South African President says he will not allow “anarchy and chaos” Reuters


© Reuters. File photo: On July 15, 2021, after former South African President Jacob Zuma was imprisoned in Durban, South Africa, community members monitored the entry into the suburbs after a few days of robbery. REUTERS/Rogan Ward


Olivia Kumwenda-Mtambo

Johannesburg (Reuters)-President Cyril Ramaphosa said on Friday that his government will not allow “anarchy and chaos” to prevail after the violence in South Africa this week. He believes This was deliberately provoked.

Ramaphosa made the above remarks during a visit to the city of Ethekwini, including the port city of Durban, one of the most severely robbed and arson areas in a week. Hundreds of businesses were destroyed and more than 100 people were killed.

The President stated that the government is doing everything it can to deal with the unrest. He said the unrest has severely weakened investor confidence and hit South Africa’s economic recovery.

“We will not allow anarchy and chaos,” Ramaphosa said.

As the violence appears to be diminishing and the company is working to restart operations, parts of the commercial capital of Johannesburg are returning to calm, although most stores are still closed.

The long-term social and economic costs of turmoil have become more and more obvious, and people are calling on the government to solve the fundamental problem to prevent more violence and despair.

Riots broke out in various areas of the country after Ramaphosa’s predecessor, Jacob Zuma, was jailed for failing to attend a corruption investigation last week.

It quickly degenerated into plunder and destruction, driven by widespread anger over poverty and inequality that persisted nearly three years after the end of a minority of white rule.

Ramaphosa said in Durban that these incidents were clearly “inciting” and “we are hunting down these people.” He did not specify who it was.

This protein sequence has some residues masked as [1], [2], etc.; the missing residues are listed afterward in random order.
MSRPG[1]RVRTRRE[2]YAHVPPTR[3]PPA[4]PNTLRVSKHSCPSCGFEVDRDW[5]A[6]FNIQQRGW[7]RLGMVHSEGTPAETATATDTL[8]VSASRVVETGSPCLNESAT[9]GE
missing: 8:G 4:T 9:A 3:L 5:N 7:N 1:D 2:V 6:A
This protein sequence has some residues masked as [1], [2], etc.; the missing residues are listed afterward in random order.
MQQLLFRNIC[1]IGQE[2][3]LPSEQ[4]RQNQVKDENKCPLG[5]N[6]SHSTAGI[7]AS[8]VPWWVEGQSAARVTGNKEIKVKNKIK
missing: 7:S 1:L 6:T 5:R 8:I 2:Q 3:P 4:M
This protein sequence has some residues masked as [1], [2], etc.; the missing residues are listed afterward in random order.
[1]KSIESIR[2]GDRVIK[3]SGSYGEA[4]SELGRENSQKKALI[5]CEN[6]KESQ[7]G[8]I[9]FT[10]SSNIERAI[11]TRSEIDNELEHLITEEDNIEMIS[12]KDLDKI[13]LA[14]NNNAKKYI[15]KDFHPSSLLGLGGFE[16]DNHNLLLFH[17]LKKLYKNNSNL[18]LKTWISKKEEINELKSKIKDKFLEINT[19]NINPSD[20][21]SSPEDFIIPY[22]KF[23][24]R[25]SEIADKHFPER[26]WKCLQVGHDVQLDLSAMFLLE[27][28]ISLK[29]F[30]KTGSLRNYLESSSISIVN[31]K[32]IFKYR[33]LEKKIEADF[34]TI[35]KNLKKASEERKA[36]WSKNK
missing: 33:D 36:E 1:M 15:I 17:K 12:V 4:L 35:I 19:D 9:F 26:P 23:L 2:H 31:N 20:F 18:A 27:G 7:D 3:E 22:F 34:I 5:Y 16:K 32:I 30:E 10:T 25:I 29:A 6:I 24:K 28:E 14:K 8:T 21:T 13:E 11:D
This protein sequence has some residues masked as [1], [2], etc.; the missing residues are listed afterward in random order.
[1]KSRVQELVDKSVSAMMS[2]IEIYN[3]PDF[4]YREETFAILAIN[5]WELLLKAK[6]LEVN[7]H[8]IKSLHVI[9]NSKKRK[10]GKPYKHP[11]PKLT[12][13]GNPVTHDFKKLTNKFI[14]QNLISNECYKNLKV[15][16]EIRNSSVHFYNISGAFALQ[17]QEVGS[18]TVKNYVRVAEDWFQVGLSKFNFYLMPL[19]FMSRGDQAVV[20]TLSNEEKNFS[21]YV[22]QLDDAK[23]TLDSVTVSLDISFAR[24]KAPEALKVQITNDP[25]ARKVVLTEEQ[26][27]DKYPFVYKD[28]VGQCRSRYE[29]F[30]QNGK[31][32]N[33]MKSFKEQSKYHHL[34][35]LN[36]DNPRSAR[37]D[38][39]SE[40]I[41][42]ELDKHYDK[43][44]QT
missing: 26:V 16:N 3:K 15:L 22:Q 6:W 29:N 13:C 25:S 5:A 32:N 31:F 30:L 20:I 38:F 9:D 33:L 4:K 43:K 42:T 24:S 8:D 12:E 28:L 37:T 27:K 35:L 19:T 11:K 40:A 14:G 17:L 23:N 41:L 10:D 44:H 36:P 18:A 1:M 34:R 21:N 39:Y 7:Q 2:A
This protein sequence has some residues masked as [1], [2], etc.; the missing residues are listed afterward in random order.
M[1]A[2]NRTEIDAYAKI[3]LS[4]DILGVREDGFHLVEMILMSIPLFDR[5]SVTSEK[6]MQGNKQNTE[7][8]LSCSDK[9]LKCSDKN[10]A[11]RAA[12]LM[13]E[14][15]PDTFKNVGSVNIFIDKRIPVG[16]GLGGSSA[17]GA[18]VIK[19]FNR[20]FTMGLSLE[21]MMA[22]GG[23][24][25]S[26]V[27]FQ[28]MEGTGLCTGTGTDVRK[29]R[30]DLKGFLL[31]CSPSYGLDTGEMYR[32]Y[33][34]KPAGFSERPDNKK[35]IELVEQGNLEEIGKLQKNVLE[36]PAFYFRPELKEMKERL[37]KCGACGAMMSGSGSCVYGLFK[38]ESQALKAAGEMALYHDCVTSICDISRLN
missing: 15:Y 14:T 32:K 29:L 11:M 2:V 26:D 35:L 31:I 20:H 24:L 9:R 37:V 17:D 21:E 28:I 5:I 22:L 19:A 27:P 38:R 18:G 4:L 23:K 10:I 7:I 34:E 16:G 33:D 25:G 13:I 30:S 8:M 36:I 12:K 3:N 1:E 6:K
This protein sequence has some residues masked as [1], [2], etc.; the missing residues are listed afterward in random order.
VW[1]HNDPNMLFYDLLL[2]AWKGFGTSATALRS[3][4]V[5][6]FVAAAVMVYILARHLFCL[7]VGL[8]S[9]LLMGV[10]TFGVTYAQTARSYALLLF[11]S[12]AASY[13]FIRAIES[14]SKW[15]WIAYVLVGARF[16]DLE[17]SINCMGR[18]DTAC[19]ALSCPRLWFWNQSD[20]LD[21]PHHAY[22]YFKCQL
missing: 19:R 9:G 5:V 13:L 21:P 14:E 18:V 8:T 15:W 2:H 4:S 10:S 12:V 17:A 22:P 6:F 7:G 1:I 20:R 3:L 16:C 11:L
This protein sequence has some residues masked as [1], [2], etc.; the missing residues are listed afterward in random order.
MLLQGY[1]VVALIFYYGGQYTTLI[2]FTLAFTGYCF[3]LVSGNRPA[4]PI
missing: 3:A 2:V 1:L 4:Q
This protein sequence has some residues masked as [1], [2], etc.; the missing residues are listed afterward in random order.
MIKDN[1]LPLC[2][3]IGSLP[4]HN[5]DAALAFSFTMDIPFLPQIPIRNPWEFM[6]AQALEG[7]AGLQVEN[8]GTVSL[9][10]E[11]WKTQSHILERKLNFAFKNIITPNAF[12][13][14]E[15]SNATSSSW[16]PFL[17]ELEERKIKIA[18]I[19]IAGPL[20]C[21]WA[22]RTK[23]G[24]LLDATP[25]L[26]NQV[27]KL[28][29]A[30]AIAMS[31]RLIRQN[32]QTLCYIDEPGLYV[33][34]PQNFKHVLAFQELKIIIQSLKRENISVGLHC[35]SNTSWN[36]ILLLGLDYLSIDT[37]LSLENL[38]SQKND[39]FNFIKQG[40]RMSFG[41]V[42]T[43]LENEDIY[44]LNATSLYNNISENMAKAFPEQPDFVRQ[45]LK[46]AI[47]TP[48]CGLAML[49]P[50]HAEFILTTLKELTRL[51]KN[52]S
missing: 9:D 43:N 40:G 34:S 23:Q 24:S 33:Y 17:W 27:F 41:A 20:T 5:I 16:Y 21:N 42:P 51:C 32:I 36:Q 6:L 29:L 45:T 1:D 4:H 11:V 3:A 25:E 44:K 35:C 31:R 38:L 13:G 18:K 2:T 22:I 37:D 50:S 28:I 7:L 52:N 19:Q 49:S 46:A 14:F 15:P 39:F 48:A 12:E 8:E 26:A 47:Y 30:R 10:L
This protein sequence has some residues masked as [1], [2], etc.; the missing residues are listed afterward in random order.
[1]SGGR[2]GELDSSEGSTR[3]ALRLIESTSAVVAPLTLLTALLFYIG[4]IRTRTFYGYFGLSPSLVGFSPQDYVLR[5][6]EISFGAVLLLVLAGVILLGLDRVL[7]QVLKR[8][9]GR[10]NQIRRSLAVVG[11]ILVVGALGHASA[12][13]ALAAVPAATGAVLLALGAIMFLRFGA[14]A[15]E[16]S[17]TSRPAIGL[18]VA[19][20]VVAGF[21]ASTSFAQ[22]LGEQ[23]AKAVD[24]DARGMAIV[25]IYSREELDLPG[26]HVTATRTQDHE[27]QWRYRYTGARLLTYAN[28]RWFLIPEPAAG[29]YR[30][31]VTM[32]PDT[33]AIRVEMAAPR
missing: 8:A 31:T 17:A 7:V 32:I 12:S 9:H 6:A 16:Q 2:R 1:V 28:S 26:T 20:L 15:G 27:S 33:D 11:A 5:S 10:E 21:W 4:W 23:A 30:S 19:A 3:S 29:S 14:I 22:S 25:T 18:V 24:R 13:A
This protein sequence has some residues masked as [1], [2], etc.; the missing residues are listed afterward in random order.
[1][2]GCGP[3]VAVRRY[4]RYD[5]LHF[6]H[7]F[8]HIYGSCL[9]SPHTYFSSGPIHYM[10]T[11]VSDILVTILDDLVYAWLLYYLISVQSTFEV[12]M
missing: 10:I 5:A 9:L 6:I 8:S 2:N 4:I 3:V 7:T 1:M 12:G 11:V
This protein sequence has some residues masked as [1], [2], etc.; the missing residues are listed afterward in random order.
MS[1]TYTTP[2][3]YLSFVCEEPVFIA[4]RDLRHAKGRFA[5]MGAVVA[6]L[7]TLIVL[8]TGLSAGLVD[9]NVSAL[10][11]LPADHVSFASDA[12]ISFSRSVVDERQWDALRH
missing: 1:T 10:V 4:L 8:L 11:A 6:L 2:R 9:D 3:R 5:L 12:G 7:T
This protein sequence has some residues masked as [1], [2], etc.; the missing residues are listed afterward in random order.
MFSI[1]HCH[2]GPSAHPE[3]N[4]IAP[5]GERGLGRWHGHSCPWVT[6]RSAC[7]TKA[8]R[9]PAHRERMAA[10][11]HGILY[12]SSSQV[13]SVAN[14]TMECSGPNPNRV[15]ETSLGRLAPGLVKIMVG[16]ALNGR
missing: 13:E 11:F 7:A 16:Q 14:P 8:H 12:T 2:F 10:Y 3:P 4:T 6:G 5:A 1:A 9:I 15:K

He expressed concern about increasing ethnic tensions in certain areas of the country. Some white minorities and Indian communities—who usually live better than blacks—have armed themselves against the mob.

His office said he will also visit KwaZulu-Natal, one of Zuma’s flashpoints and support centers, to assess the impact of violence and the deployment of security forces.

The military has gathered all reserve personnel to support the army and police, and a total of 25,000 soldiers can go to the outbreak point.

There was still some unrest on Friday. eNCA TV reported that a business park in the town of Isipingo, KwaZulu-Natal, south of Durban, was set on fire overnight.

The official death toll in KwaZulu-Natal is 91, and in Gauteng (including Johannesburg) there are 26, with a total of 117 deaths.

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The looting of shops has made food and other necessities in short supply.

Transnet, the national logistics group, said that despite road closures and fuel and food shortages restricting its supply chain, operations at the Durban and Richards Bay ports are improving.

Transnet said: “The Port of Richards Bay has successfully cleared all the shipping backlogs.”

Retailer Massmart said that during the riots, protesters robbed 41 of its stores and two distribution centers, four of which were severely damaged by arson.

The government characterizes violence as a crime.

But the Nelson Mandela Foundation-the legacy of the late leader of the anti-apartheid struggle and the first black president of South Africa-stated that the violence has been increasing at a “disturbing degree” over the past two decades and is now considered to be normal.

It said that the state has been focusing on strengthening law enforcement but has neglected strategies to address the root causes of the problem.

“Too many people feel abandoned and desperate, too many people have nothing to lose, too many people see politics and other elites at all levels playing with the law and get away with it,” the foundation said.

According to Risenga Maluleke, head of the South African Bureau of Statistics, it may take years to rebuild damaged infrastructure, and small businesses “will have difficulty rising from the ashes.”

He said this will lead to more unemployment. Most of the people on the street are young people, with poor job prospects and limited educational opportunities.

“There is no doubt that this generation is related to poverty and unemployment from birth to death,” he said.

Half of South Africans live below the official poverty line, and the unemployment rate in the first three months of 2021 reached a record 32%, partly due to the impact of COVID-19.

Zu Ma, 79, was sentenced for ignoring an order to provide evidence in a judicial investigation into high-level corruption during his tenure from 2009 to 2018.

In another case, he pleaded not guilty to allegations of corruption, fraud, extortion and money laundering, saying that he was a victim of political persecution.

His downfall triggered a power struggle within the African National Congress (ANC), which has been in power since the end of apartheid in 1994. Zuma’s supporters constitute the strongest faction against Ramaphosa.

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